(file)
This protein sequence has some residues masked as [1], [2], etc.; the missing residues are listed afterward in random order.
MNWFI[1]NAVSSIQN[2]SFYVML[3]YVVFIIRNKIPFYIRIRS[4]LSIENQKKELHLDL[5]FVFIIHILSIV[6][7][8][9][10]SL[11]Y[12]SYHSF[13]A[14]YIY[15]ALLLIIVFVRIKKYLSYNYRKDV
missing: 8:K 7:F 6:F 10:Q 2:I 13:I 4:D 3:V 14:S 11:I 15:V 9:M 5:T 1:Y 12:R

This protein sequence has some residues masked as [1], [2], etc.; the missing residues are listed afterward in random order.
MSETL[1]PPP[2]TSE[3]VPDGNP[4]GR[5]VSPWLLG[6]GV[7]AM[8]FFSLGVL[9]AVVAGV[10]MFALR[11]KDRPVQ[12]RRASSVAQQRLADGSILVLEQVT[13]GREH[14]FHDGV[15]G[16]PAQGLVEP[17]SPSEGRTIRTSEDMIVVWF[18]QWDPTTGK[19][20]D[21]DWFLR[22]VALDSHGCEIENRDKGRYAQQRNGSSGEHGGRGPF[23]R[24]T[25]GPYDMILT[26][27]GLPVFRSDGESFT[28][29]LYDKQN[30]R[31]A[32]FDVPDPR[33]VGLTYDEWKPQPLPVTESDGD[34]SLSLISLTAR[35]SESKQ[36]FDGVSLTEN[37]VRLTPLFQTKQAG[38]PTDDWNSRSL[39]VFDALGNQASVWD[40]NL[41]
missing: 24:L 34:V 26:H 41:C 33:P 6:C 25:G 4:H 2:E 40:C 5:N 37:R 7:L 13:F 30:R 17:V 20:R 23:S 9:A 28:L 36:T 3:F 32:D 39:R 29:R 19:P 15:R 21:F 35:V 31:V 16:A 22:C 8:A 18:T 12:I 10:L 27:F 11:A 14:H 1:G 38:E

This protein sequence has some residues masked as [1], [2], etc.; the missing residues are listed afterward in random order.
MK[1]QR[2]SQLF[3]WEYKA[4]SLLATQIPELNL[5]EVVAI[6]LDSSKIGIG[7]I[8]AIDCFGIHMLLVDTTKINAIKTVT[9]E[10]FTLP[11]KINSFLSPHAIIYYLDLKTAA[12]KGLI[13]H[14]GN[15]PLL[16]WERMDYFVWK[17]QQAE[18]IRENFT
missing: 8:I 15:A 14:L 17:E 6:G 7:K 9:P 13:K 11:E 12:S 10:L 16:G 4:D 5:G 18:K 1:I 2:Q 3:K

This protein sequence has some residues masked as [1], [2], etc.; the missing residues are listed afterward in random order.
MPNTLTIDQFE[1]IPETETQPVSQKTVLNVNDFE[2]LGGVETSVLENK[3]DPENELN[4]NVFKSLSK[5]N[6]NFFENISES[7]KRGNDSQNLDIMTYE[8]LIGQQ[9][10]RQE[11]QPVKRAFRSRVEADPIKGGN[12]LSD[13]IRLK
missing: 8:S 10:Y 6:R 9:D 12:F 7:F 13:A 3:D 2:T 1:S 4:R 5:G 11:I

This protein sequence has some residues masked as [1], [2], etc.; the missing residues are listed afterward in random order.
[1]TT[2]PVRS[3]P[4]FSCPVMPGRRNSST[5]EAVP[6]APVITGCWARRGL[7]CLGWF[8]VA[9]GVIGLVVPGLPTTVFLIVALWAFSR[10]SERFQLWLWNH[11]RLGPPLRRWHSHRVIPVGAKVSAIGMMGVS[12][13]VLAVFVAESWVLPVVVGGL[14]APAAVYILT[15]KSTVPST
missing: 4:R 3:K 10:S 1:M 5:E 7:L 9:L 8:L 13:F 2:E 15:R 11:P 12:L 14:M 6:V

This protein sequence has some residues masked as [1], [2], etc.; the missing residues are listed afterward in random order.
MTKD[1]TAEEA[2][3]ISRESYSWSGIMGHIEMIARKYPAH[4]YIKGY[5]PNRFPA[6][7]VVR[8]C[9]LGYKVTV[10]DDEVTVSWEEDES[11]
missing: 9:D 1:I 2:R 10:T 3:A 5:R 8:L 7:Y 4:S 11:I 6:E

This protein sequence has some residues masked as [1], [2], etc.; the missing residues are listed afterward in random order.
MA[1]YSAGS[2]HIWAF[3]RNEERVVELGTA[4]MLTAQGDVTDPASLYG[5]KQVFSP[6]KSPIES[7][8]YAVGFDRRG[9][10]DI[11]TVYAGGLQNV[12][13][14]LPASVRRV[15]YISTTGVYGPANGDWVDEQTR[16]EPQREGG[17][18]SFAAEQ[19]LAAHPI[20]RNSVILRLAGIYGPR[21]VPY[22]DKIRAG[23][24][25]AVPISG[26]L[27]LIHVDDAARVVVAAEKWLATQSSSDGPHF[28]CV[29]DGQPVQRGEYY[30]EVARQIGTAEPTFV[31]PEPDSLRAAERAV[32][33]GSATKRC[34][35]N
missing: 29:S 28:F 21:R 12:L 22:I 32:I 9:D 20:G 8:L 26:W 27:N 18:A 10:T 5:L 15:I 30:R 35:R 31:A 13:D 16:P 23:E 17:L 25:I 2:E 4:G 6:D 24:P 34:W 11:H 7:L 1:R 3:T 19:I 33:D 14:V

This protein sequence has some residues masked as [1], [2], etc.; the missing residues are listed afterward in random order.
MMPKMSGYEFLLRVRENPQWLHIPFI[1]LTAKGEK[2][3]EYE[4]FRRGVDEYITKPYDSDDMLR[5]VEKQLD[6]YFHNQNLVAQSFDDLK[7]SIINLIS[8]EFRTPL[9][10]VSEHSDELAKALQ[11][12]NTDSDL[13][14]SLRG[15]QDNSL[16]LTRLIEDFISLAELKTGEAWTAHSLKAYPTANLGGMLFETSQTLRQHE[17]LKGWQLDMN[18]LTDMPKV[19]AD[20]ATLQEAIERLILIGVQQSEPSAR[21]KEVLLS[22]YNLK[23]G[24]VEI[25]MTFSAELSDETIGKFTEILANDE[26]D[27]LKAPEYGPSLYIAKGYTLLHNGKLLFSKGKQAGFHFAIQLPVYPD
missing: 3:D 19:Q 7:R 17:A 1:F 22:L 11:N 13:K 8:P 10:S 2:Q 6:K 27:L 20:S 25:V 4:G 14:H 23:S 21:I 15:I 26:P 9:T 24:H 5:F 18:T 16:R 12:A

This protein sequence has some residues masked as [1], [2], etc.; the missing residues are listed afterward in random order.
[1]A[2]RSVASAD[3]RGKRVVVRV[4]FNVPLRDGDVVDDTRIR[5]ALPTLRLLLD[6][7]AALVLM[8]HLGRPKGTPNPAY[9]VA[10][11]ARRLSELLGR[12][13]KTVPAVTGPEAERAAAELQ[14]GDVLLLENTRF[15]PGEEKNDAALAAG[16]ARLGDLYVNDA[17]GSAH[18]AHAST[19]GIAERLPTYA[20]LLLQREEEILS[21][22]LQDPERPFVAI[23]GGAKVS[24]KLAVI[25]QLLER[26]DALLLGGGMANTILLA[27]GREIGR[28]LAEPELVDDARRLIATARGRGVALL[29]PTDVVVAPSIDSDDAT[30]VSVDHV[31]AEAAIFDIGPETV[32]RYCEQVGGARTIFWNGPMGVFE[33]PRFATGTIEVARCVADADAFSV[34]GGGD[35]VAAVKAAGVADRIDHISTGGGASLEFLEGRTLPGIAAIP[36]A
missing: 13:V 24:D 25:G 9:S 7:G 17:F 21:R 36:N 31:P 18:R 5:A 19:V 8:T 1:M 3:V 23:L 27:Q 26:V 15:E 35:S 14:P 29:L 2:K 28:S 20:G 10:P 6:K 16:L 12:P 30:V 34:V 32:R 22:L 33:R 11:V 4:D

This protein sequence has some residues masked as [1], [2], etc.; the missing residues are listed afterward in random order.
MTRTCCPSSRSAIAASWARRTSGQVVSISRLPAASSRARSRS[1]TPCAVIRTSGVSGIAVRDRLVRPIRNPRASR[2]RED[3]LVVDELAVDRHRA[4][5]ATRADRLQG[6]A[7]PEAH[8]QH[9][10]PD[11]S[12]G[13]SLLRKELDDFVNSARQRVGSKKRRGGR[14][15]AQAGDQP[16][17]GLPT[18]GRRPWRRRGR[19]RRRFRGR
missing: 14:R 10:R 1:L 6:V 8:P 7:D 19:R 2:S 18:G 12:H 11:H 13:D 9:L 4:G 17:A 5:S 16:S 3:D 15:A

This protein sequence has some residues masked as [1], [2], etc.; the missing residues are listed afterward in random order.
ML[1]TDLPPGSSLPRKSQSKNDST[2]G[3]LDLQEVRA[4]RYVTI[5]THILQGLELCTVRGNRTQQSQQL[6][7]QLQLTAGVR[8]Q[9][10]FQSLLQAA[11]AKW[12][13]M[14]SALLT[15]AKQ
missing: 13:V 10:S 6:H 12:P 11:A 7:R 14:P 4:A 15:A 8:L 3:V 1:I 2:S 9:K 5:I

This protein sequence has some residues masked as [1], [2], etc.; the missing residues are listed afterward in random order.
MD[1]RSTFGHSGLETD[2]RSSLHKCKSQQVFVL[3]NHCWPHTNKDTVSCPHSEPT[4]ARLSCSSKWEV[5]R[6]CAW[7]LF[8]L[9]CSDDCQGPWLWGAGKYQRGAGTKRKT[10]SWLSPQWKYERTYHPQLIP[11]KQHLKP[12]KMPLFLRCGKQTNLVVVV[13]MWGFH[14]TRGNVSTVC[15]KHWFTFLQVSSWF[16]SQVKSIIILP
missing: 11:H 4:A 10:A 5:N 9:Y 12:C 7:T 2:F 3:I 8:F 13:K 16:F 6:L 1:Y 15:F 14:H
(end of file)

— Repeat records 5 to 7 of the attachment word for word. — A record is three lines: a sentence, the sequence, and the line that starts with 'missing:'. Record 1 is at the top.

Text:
This protein sequence has some residues masked as [1], [2], etc.; the missing residues are listed afterward in random order.
[1]TT[2]PVRS[3]P[4]FSCPVMPGRRNSST[5]EAVP[6]APVITGCWARRGL[7]CLGWF[8]VA[9]GVIGLVVPGLPTTVFLIVALWAFSR[10]SERFQLWLWNH[11]RLGPPLRRWHSHRVIPVGAKVSAIGMMGVS[12][13]VLAVFVAESWVLPVVVGGL[14]APAAVYILT[15]KSTVPST
missing: 4:R 3:K 10:S 1:M 5:E 7:L 9:L 8:L 13:F 2:E 15:R 11:P 12:L 14:M 6:V

This protein sequence has some residues masked as [1], [2], etc.; the missing residues are listed afterward in random order.
MTKD[1]TAEEA[2][3]ISRESYSWSGIMGHIEMIARKYPAH[4]YIKGY[5]PNRFPA[6][7]VVR[8]C[9]LGYKVTV[10]DDEVTVSWEEDES[11]
missing: 9:D 1:I 2:R 10:T 3:A 5:R 8:L 7:Y 4:S 11:I 6:E

This protein sequence has some residues masked as [1], [2], etc.; the missing residues are listed afterward in random order.
MA[1]YSAGS[2]HIWAF[3]RNEERVVELGTA[4]MLTAQGDVTDPASLYG[5]KQVFSP[6]KSPIES[7][8]YAVGFDRRG[9][10]DI[11]TVYAGGLQNV[12][13][14]LPASVRRV[15]YISTTGVYGPANGDWVDEQTR[16]EPQREGG[17][18]SFAAEQ[19]LAAHPI[20]RNSVILRLAGIYGPR[21]VPY[22]DKIRAG[23][24][25]AVPISG[26]L[27]LIHVDDAARVVVAAEKWLATQSSSDGPHF[28]CV[29]DGQPVQRGEYY[30]EVARQIGTAEPTFV[31]PEPDSLRAAERAV[32][33]GSATKRC[34][35]N
missing: 29:S 28:F 21:R 12:L 22:I 32:I 9:D 20:G 8:L 26:W 27:N 18:A 10:T 5:L 15:I 30:R 35:R 31:A 13:D 16:P 23:E 17:L 25:I 2:E 4:G 6:D 24:P 34:W 11:H 7:L 1:R 3:T 19:I 33:D 14:V